The final elevation when it comes to purpose is what we call at a societal level. Some people say it's great to help a patient, they definitely need it. It's great to build hospitals, and we definitely need hospitals. But at the end of the day, if we can't reduce the cost of health care, if we can't address cancer, if we can't address some of the systemic issues, are we really moving the needle? I need to see -- even if it's in a very small way -- I need to see that my work rolls up to something bigger than any one person or organization. And this doesn't have to be about solving climate change or addressing world hunger, it could just be about bringing the latest trends in your industry into your organization or helping to advance trends in your industry. It can be about things that are simply connecting what you're doing to something bigger than any one person or organization. And for this person, which is, again, about a third of the workforce, they need to see their work that way.
What's interesting about these three elevations of impact is they enable us to find meaning in any job if we approach it the right way. And it shows how accessible purpose can be when we take responsibility for it in our work and start to think about, OK, I'm an organization-level person. I'm in this job. How do I optimize around that? And as I reflect on my work, how do I look for examples of how I'm making that impact? Whereas the person who is individually driven might be doing the same job, but looking for different signals and appreciating and having gratitude for different things. And that's not to say also that purpose is hierarchical. What we found is that there are people who start their career at a societal, individual, or organizational level, and they generally stay in that level. It's not a question of going from individual, to org, to society; it's not a graduation process. That's actually how we're wired. Where we find meaning actually ties back to the patterns that we see in the world, how our brain works, the level of intimacy and connection that we want with people based on our profile and a lot of other variables that actually are why we gain meaning from one thing, where someone else doesn't. So I encourage everyone to take a few minutes and really just reflect on what elevation do you find the most purpose at? I'm sure you find meaning at some level on all three levels, but where do you find the most meaning? Redesign your identity and your job around that.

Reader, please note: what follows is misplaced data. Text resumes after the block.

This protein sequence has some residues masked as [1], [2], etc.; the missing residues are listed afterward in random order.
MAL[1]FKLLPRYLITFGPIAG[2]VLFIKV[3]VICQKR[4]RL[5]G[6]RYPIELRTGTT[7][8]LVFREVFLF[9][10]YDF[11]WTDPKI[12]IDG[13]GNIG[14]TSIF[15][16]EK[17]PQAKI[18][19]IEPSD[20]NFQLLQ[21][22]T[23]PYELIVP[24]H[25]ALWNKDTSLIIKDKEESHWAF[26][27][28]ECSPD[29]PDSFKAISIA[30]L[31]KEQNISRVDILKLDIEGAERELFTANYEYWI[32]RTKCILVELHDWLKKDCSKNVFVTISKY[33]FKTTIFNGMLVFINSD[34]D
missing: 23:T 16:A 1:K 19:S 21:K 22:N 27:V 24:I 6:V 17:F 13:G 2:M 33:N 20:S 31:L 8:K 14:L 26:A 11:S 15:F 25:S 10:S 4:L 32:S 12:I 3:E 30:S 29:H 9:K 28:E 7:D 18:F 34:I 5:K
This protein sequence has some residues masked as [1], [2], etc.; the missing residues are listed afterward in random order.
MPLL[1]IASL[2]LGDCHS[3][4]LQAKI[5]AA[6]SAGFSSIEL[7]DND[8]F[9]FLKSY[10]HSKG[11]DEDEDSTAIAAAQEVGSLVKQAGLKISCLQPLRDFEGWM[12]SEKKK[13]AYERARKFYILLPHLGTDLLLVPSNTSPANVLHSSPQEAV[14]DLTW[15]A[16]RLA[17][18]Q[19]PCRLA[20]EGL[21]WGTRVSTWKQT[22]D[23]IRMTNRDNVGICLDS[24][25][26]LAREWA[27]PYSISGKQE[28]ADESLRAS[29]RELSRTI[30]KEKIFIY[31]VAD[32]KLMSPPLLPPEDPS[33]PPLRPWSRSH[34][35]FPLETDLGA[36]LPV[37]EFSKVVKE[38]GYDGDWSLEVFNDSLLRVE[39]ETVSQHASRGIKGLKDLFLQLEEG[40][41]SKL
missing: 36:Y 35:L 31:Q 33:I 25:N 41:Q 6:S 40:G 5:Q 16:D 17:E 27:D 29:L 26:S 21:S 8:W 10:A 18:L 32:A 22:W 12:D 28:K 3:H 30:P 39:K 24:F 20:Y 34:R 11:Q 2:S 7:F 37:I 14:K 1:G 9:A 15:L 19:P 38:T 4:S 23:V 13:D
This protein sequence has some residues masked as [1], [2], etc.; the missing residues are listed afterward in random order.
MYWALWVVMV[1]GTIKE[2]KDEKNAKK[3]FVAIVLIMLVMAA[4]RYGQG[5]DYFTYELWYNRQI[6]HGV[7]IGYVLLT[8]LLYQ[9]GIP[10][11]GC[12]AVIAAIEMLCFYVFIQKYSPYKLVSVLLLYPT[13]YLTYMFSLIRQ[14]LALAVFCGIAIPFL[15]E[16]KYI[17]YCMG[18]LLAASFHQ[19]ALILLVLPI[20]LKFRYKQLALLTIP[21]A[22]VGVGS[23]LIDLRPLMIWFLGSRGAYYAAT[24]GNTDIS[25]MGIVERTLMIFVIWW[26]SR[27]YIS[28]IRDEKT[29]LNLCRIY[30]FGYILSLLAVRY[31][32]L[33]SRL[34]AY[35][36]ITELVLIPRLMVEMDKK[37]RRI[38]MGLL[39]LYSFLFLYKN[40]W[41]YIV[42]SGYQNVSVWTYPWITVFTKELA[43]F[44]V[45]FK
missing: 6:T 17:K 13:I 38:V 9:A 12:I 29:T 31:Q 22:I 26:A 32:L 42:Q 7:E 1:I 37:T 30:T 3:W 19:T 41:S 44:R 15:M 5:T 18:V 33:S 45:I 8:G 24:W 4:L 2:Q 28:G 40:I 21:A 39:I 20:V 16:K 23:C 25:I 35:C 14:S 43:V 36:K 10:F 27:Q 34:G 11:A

- Broaching the question "What is my purpose?" is daunting – it's a grandiose idea, but research can make it a little more approachable if work is where you find your meaning. It turns out you can redesign your job to have maximum purpose.
- There are 3 ways people find meaning at work, what Aaron Hurst calls the three elevations of impact. About a third of the population finds meaning at an individual level, from seeing the direct impact of their work on other people. Another third of people find their purpose at an organizational level. And the last third of people find meaning at a social level.
- "What's interesting about these three elevations of impact is they enable us to find meaning in any job if we approach it the right way. And it shows how accessible purpose can be when we take responsibility for it in our work," says Hurst.